David Goggins
Former Navy Seal
Career Development
Bryan Cranston
Critical Thinking
Liv Boeree
International Poker Champion
Emotional Intelligence
Amaryllis Fox
Former CIA Clandestine Operative
Chris Hadfield
Retired Canadian Astronaut & Author
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Having High Aspirations Can Lead to Depression

When people aspire to outcomes that they could not realistically expect to achieve, they become depressed.

In the 1942 film Now, Voyager, Bette Davis’s character ends with the line, "Don't let's ask for the moon. We have the stars.” "Reach for the stars" has since become a trite platitude to encourage young people. From first graders to graduating college seniors, young people are consistently told that they can be and do anything that they set their minds to.

Except for the little problem of how to: A new study by Princeton psychology professor Margaret Frye and University of Queensland’s Katharine H. Greenaway and Tegan Cruwys reveals the paradox that more college students are excited about the future, yet simultaneously more down about it than ever. According to their research, these young people often aspire to outcomes that they could not realistically expect to achieve and, consequently, become depressed.

More college students are excited about the future, yet simultaneously more down about it than ever.

What’s key to note about this study is that these young people hoped for outcomes — such as high grades or levels of education — with little understanding how to achieve them. Hope, as a psychological concept, is a pretty muddy concept. Technically, it can be understood as a mental estimate of probabilities that outweigh the negative possibilities that would lead to fear; spiritually, it is often interpreted as faith, which ideally should persist no matter the odds.

Imperative CEO Aaron Hurst says knowing what your purpose is will you help you achieve.

Live tomorrow! Unfiltered lessons of a female entrepreneur

Join Pulitzer Prize-winning reporter and best-selling author Charles Duhigg as he interviews Victoria Montgomery Brown, co-founder and CEO of Big Think, live at 1pm EDT tomorrow.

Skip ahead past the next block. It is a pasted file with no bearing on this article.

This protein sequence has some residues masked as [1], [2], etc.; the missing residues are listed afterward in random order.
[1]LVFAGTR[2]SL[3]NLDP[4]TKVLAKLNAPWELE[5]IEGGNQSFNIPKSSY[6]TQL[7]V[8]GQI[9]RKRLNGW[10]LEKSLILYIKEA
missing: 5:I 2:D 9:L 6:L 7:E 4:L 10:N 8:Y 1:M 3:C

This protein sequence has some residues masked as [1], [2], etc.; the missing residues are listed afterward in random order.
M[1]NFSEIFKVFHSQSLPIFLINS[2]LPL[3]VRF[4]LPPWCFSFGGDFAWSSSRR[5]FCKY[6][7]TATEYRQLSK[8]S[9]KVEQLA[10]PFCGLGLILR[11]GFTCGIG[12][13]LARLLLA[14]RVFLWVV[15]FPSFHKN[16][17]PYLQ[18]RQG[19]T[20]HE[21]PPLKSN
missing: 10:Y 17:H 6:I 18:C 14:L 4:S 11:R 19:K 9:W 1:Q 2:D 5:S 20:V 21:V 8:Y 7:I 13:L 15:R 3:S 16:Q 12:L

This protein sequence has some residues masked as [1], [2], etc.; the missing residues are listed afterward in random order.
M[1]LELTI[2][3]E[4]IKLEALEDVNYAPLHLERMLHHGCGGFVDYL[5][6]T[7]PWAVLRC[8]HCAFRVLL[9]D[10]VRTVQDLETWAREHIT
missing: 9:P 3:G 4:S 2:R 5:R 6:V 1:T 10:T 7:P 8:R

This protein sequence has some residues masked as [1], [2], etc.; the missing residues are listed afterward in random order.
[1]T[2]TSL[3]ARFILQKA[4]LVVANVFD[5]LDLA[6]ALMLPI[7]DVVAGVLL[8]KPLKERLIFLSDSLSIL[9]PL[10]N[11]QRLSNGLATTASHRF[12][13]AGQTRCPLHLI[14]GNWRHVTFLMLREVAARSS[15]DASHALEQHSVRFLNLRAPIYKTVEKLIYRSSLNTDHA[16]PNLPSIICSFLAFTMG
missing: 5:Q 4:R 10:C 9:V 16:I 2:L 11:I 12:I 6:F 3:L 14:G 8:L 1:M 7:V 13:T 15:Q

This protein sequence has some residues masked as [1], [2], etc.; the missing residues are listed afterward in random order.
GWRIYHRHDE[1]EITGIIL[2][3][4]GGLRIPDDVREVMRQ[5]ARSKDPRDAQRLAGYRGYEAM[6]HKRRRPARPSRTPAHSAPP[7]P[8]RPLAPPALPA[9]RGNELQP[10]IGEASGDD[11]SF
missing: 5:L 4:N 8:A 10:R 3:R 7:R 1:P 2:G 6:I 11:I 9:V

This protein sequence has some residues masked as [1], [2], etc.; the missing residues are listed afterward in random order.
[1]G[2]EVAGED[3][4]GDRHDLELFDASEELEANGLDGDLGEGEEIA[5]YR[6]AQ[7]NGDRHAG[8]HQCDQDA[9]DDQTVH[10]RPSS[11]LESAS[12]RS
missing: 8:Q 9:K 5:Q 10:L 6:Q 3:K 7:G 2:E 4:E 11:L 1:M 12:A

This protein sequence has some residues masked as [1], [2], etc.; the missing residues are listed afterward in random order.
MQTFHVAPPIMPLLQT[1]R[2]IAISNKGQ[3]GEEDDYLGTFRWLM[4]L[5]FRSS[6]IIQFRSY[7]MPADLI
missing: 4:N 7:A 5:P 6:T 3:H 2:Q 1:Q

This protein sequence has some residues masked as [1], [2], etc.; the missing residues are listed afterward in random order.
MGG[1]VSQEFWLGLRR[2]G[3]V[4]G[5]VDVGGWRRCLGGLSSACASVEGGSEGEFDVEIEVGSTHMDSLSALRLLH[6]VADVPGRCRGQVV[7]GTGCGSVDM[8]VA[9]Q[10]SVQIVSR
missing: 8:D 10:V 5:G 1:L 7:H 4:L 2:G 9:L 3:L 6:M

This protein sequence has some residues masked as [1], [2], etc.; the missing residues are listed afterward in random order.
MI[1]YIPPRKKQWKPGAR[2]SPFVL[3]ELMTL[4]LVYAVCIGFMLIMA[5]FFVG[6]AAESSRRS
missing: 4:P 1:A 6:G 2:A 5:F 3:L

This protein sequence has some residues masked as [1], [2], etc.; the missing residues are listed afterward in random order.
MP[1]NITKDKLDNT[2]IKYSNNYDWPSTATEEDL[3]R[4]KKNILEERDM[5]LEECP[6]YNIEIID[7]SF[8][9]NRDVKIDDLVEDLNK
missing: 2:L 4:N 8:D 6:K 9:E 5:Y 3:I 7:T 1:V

Two MIT students just solved Richard Feynman’s famed physics puzzle

Richard Feynman once asked a silly question. Two MIT students just answered it.

Surprising Science

Here's a fun experiment to try. Go to your pantry and see if you have a box of spaghetti. If you do, take out a noodle. Grab both ends of it and bend it until it breaks in half. How many pieces did it break into? If you got two large pieces and at least one small piece you're not alone.

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Improving Olympic performance with asthma drugs?

A study looks at the performance benefits delivered by asthma drugs when they're taken by athletes who don't have asthma.

Image source: sumroeng chinnapan/Shutterstock
Culture & Religion
  • One on hand, the most common health condition among Olympic athletes is asthma. On the other, asthmatic athletes regularly outperform their non-asthmatic counterparts.
  • A new study assesses the performance-enhancement effects of asthma medication for non-asthmatics.
  • The analysis looks at the effects of both allowed and banned asthma medications.

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Weird science shows unseemly way beetles escape after being eaten

Certain water beetles can escape from frogs after being consumed.

R. attenuata escaping from a black-spotted pond frog.

Surprising Science
  • A Japanese scientist shows that some beetles can wiggle out of frog's butts after being eaten whole.
  • The research suggests the beetle can get out in as little as 7 minutes.
  • Most of the beetles swallowed in the experiment survived with no complications after being excreted.
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Mind & Brain

Why are we fascinated by true crime stories?

Several experts have weighed in on our sometimes morbid curiosity and fascination with true crime.

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